A Streptococcus suis (S.suis) serotype 7 infection in an Austrian piglet producing farm with
1500 sows is described. Cleaning and disinfection protocols were at high standard and a clear
separation between all age groups was guaranteed Newborn piglets were treated parenterally
with ceftiofuro n the 1" day of live and witha n1oxicilline for ten days in medicated food after
weaning, routinely. \Vhen symptoms reoccured, treatruent with amoxicillinew as continued.
In a first step the actual situation was described. Piglets of the control group (Group A,
n=979) were not treated with antibiotics while piglets of the treated group received
amoxicillin (Group B, n=l012). In the control group a higher number of pigs developed
meningitis (1.8%) and arthritis (3.3%) at five to eight weeks of age compared to the treated
group (meningitis 0.8%, arthritis1 .1%). Mortality rate was significantly higher in the control
group (1.8%) than in the treated group (0.8%). Additional symptoms typical for S.suis
infection as endocarditis, wasting, pneumonia or polyserositis were not seen on the farm.
Brain and joint samples of untreated, euthanized piglets out of the control group (n= 17) with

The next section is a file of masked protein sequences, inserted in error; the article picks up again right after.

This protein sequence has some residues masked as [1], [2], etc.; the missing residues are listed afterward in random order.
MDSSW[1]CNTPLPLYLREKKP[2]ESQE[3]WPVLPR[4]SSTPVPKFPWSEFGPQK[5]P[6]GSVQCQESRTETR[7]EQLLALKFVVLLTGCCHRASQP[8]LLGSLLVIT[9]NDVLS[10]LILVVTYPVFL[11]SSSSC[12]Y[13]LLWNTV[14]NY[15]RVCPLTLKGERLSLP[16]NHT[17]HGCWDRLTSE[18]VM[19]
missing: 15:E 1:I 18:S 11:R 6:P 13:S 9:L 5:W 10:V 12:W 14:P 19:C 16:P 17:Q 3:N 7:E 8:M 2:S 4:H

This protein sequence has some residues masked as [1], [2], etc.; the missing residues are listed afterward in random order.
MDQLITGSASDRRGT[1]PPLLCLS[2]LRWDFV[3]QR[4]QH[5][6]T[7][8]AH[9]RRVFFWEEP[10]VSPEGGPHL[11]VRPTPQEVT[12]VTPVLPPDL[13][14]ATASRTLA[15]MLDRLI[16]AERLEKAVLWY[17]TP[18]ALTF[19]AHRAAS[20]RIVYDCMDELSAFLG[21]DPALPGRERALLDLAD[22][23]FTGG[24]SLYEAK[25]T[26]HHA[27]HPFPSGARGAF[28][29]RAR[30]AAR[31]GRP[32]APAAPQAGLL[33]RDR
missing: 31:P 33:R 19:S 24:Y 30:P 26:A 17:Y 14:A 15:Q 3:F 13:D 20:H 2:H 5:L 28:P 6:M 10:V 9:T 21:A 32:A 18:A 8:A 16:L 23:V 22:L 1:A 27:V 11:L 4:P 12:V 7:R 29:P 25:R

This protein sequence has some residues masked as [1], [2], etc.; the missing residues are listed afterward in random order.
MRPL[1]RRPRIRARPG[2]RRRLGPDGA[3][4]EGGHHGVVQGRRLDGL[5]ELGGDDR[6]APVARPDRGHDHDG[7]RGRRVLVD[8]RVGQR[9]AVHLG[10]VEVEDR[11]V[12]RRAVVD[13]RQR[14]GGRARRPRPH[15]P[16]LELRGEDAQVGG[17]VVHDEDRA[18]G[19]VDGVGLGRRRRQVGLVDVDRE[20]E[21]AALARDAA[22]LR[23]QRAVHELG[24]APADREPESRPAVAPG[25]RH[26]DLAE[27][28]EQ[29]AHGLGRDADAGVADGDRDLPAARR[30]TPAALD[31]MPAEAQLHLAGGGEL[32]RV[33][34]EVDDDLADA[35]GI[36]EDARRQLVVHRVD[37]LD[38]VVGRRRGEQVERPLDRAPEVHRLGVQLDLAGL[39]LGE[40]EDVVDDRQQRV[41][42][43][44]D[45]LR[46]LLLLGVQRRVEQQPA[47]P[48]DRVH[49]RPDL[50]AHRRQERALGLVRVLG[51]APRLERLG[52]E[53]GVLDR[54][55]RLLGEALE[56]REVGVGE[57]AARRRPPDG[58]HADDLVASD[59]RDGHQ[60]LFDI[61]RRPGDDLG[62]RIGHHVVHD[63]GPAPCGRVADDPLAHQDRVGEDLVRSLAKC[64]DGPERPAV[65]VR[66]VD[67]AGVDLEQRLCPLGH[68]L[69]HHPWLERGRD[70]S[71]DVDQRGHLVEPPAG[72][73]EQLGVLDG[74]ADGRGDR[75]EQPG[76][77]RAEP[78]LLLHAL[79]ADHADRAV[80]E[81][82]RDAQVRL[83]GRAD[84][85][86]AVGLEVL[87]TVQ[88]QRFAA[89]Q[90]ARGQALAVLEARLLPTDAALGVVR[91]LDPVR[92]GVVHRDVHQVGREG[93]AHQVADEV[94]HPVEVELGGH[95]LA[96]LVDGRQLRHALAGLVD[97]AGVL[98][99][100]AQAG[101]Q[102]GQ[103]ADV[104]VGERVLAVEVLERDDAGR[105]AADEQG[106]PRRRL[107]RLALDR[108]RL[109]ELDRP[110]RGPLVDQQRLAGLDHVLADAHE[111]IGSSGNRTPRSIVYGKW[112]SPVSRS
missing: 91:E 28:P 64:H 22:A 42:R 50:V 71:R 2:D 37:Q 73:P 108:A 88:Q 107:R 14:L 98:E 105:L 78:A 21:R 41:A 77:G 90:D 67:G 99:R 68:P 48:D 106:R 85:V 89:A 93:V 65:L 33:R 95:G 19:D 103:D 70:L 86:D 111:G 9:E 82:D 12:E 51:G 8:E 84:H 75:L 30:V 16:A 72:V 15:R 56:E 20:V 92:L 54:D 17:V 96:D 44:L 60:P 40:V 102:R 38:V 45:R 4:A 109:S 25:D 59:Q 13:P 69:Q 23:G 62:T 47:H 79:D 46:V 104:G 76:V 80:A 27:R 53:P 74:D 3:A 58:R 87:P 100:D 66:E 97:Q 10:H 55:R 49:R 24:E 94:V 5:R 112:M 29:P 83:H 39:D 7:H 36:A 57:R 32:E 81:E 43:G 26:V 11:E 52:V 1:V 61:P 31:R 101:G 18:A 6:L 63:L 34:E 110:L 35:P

symptoms of meningitis and/or arthritisw ere examined bacteriologically. Twenty-five S.suis
isolates out of 18 piglets (medium to high-grade bacterial growth) were recovered, 17 of them
were serotyped by coagglutination technique resulting in serotype 7 in all samples. All
isolates were tested by multiplex-PCR using primer pairs specific for virulence-associated
genes mrp (muraminidase- released protein), ef (extracellular factor), ofs (serum opacity
factor) and sly (suilysin). All isolates were positive for mrp, but negative for epf, ofs and sly.
No other pathogens typical for causing meningitis or arthritis could be isolated from clinical
Five serotype 7 isolates were chosen for farm-specific vaccine production, which was
applicated to suckling piglets in the first and third week of life, but without a protective effect.
This case showed, that not only Ssuis serotype 2 (most common serotype in Austria), but also
serotype 7 can cause clinical disease in Austrian pig farms. A vaccination program must be
adjusted to specific farm conditions taking a potential interference with maternal antibodies
and the time-point of outbreak of clinical disease into account.